• $\begingroup$ @irishstat my issue with this particular data is that automatically identifying outliers is not going to help in forecasting, the data is more noiser and we need to take a step back and See what we could and could not forecast. $\endgroup$ – forecaster Sep 29 '15 at 2:13
  • $\begingroup$ @forecaster: maybe you are right. I will try to incorporate a priori domain knowledge in order to produce useful forecasts. $\endgroup$ – Georg Heiler Sep 29 '15 at 8:45
  • $\begingroup$ @forecaster If one could "explain" the root cause of the level shift then one could presumably get a better forecast, The point is that there was a "level shift" and one needs to find out why. If one is not aware of the level shift then one will never look for the root cause. $\endgroup$ – IrishStat Sep 29 '15 at 11:45

Call $Y$ the output and $U$ the piecewise constant function you would like to obtain. Your idea is to minimize something like:

$$ \min_U ||Y-U||^2_2 + \lambda P(U) $$ Where $P$ is a function that penalizes the derivative of $U$ (to minimize the number of levels). If you choose to enforce sparsity with a $L_1$-norm, you obtain : $$\min_U ||Y-U||^2_2 + \lambda \sum_i |U_{i+1}-U_i|$$ Which is the Group Fused LASSO. It is studied extensively in: The group fused Lasso for multiple change-point detection, by Kevin Bleakley and Jean-Philippe Vert.

More information is available here http://arxiv.org/pdf/1106.4199v1.pdf

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  • $\begingroup$ Is there an R package which already implements the proposed approach of Group Fused LASSO? So far I only could find packages like cghFLasso which only have fused LASSOs $\endgroup$ – Georg Heiler Sep 28 '15 at 17:26
  • $\begingroup$ There is a matlab implementation here: cbio.ensmp.fr/~jvert/svn/GFLseg/html As for R, I haven't heard of any... $\endgroup$ – RUser4512 Sep 28 '15 at 17:29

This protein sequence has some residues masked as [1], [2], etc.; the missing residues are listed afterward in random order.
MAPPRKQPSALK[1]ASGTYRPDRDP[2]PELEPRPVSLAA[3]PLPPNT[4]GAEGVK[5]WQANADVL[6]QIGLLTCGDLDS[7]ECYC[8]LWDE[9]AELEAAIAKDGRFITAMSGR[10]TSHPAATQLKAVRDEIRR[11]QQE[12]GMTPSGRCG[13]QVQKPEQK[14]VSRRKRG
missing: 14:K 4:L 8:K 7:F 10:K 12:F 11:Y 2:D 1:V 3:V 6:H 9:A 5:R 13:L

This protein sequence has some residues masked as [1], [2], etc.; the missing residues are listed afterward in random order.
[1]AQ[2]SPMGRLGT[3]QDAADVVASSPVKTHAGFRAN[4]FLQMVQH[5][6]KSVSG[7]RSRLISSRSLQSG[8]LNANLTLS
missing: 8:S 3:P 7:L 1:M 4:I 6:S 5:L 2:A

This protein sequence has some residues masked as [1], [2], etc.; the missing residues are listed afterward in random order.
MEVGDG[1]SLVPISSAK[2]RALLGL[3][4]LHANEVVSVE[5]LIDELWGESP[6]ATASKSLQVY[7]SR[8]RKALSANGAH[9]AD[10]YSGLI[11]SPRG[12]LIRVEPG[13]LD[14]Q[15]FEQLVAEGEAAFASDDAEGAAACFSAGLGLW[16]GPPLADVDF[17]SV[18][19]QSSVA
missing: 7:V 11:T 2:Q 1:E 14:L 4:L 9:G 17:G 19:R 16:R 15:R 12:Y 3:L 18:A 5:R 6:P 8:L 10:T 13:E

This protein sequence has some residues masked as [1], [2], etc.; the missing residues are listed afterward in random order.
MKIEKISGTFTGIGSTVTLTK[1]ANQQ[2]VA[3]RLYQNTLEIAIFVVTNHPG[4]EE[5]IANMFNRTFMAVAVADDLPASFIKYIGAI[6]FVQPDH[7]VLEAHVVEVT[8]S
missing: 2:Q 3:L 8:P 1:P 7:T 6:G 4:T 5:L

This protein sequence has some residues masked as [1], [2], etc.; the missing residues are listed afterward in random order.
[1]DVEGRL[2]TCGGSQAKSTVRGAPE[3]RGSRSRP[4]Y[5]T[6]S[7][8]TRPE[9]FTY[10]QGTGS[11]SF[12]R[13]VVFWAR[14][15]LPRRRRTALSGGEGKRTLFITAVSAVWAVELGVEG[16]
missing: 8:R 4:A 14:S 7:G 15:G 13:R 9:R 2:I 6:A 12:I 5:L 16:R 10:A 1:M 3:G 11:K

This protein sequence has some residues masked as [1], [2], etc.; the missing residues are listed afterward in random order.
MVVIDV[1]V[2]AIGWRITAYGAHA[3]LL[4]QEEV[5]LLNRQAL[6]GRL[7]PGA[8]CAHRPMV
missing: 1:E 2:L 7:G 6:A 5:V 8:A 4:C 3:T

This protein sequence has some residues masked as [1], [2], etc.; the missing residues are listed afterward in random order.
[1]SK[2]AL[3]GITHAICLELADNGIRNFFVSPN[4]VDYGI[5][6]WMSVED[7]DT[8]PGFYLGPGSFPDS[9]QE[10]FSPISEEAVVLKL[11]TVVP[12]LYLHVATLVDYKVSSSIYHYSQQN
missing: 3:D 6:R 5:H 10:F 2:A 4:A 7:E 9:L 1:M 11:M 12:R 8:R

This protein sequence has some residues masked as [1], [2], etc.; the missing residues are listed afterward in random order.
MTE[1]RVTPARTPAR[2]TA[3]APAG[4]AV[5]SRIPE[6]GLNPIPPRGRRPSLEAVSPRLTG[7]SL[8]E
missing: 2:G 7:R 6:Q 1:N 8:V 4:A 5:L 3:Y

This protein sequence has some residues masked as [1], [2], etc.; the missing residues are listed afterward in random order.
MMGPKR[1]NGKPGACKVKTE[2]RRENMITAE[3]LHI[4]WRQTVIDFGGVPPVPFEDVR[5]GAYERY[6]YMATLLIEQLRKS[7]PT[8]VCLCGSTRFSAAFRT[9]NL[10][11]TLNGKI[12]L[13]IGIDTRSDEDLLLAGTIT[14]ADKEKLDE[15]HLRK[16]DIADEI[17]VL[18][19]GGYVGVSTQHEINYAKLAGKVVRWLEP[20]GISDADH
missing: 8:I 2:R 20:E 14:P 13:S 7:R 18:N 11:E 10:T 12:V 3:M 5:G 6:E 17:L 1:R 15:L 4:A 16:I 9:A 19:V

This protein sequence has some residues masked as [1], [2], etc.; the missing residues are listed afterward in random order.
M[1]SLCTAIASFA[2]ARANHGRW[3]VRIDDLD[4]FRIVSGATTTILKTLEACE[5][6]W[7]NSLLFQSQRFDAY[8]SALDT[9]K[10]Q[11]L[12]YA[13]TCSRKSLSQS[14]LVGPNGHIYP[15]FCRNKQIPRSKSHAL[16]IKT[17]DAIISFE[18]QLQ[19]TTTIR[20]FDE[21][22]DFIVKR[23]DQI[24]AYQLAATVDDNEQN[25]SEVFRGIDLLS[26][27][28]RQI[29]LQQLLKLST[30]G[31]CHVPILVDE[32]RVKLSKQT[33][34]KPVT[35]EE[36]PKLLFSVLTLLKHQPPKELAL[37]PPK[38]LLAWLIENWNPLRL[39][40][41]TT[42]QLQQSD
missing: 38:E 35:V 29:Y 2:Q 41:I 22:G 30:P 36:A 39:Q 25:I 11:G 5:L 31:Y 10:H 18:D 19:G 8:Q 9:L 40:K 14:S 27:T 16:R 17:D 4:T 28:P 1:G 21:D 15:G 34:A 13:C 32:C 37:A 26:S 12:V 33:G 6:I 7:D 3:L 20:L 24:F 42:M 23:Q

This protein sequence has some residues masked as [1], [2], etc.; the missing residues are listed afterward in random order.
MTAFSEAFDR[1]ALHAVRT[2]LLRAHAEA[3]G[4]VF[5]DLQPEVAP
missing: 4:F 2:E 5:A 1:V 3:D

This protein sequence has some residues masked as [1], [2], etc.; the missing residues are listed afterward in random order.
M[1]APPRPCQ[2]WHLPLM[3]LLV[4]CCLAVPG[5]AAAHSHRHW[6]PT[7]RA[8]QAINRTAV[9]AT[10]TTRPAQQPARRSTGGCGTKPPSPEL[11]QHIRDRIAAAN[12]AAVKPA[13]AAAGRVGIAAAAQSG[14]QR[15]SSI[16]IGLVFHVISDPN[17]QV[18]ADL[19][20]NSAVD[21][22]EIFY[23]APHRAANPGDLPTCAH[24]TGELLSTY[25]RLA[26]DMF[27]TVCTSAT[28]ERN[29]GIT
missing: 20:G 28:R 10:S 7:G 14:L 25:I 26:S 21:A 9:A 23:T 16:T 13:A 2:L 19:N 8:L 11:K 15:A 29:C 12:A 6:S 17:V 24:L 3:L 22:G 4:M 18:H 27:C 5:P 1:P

• $\begingroup$ Note that you can also implement your own gradient descent or use optimization packages ! $\endgroup$ – RUser4512 Sep 28 '15 at 19:43

I utilized AUTOBOX , a program (partially developed by me) designed for analyzing data like this. Using Intervention Detection procedures it automaticallyfound a model with a level shift and a few pulses. This is a series that should not be analyzed with ARIMA procedures because it is primarily deterministic.enter image description here . The Actual/Fit?forecast graph is here enter image description here

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  • $\begingroup$ This looks interesting. However, does it take into account the associated dates or does it treat the data as a regular timeseries? $\endgroup$ – Roland Sep 29 '15 at 7:04
  • 1
    $\begingroup$ In this case it treats the data as a "regular time series" and finds that although there is period-to-period (ARIMA) structure it is not as important as a model that includes "dummy variables" . If one had dates then this might lead to incorporating/testing for daily effects, weekly effects.monthly effects or holiday effects. $\endgroup$ – IrishStat Sep 29 '15 at 11:41